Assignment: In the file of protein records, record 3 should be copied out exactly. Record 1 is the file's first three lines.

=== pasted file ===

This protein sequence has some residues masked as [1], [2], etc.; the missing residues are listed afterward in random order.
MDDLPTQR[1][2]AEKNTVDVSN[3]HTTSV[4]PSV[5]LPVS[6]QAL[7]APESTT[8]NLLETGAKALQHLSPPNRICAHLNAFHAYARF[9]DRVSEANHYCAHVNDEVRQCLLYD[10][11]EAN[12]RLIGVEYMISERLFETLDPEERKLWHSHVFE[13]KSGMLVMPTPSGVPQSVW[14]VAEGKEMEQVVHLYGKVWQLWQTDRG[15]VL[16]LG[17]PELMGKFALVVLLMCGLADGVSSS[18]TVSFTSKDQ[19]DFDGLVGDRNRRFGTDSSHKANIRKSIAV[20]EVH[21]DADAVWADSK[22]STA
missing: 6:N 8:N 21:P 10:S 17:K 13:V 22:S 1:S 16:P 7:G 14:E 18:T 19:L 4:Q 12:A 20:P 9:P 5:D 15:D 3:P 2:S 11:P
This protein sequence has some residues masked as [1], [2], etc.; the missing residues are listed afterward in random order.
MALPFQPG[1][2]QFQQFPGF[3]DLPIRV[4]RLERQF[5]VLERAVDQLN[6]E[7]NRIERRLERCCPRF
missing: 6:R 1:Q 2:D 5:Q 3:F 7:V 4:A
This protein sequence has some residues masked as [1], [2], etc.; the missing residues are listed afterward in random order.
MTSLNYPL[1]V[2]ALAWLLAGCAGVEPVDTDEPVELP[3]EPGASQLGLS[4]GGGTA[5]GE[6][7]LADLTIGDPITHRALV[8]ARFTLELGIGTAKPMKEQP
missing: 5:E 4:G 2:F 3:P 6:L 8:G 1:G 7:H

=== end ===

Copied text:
This protein sequence has some residues masked as [1], [2], etc.; the missing residues are listed afterward in random order.
MTSLNYPL[1]V[2]ALAWLLAGCAGVEPVDTDEPVELP[3]EPGASQLGLS[4]GGGTA[5]GE[6][7]LADLTIGDPITHRALV[8]ARFTLELGIGTAKPMKEQP
missing: 5:E 4:G 2:F 3:P 6:L 8:G 1:G 7:H